The Nelson A. Rockefeller Center for Public Policy and the Social Sciences

Rocky Leadership Fellows Practice Negotiation and Public Speaking at Recent Weekend Retreat

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Susan Miller used a series of exercises to convey to the Fellows the importance of effective communication.  Public speaking is an art that can be learned with the help of tools like “IPOP,” an acronym for intention, presence, open your mouth, and pity message.  These four in combination maximize a speaker’s success and created a rubric by which the Fellows could evaluate real-world examples.  Prior to the session, we had watched a series of short speeches including Kate Middleton’s first public address and Tim Tebow’s press conference for the Jets.  We systematically picked apart each example, commenting on the categories the speakers could have improved upon.  In the session’s crowning moment, the fellows were challenged to use IPOP in order to come up with their own “ elevator speech.”  An effective, or as some Fellows might offer, terrifying, means of putting theory in practice, each speaker left with a better understanding of the tools necessary for effective communication.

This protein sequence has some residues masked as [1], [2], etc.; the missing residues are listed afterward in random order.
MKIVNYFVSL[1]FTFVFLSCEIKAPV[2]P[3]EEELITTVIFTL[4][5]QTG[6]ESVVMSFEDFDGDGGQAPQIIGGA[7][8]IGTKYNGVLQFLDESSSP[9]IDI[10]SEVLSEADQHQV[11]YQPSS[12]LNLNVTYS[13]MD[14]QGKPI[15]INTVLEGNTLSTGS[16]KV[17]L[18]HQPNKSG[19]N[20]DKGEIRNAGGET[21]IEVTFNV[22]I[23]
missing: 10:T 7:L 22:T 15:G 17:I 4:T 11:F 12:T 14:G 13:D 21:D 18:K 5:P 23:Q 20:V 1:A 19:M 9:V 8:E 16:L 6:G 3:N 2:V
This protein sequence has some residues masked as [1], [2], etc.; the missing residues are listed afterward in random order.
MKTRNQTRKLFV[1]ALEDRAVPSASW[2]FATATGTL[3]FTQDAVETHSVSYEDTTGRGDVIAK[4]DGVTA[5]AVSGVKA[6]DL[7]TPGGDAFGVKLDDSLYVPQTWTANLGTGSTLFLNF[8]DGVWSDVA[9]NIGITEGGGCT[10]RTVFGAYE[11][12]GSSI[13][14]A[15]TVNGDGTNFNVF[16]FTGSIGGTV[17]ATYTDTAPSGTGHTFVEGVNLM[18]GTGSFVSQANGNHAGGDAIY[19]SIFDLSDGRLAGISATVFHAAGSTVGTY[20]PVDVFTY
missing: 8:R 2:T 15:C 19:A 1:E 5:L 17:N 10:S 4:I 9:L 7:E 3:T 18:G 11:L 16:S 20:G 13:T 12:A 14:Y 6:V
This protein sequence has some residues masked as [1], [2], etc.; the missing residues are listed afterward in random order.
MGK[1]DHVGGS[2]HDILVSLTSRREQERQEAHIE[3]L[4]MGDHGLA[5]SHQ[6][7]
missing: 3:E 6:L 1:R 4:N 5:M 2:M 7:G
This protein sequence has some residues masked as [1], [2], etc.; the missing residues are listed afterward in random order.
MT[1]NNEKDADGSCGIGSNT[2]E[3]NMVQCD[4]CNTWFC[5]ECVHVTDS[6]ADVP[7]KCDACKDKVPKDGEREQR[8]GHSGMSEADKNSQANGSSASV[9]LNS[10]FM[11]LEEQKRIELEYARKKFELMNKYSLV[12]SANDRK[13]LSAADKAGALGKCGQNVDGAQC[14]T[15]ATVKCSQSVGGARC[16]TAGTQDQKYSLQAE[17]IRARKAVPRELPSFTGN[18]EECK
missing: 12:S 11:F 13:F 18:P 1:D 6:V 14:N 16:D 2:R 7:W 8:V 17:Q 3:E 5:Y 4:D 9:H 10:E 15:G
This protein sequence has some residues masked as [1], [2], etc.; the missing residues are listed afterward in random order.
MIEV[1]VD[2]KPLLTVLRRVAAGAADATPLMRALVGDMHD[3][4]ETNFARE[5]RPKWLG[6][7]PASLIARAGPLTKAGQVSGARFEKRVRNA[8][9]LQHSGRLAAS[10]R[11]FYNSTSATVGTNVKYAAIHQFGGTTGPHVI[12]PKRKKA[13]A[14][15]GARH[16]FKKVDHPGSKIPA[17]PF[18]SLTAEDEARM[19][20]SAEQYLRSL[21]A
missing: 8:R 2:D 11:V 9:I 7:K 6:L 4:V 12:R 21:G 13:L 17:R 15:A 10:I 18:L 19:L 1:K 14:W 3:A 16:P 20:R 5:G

Additionally, Brian Mandell, Senior Lecturer of Public Policy at the Kennedy School of Government, ran a two-part session on the art and science of negotiation. The sessions dovetailed with Susan Miller’s, stressing the importance of effective communication, as well as active listening and collaborative problem solving. The Fellows attempted to put his words into practice in “The Available Heart” exercise, in which smaller groups of Fellows were given a few details of seven patients in need, and charged with negotiating who would receive the one available donor heart. With one round completed, Fellows were then given more details of each patient, and asked to repeat the exercise. The successive cycles enabled the participants to review their methodology, whether or not it was effective in each situation, and evaluate their individual performance. The review prompted a fruitful discussion and questions including one from Fellow Elizabeth Hoffman, who asked Professor Mandell to explicate the role of empathy in negotiation. The skills learned throughout both sessions cumulated in a 75-minute exercise in which each Fellow was assigned a role in securing a licensing agreement for a fictitious deep-water port. Success in the negotiated settlement was determined by achieving a number of points specific to each party. The outcome was complicated by the fact that one of the six parties would not be able to achieve this outcome, and would lose the exercise. The simulation compelled Fellows to apply theory to practice and learn the art of getting to yes.

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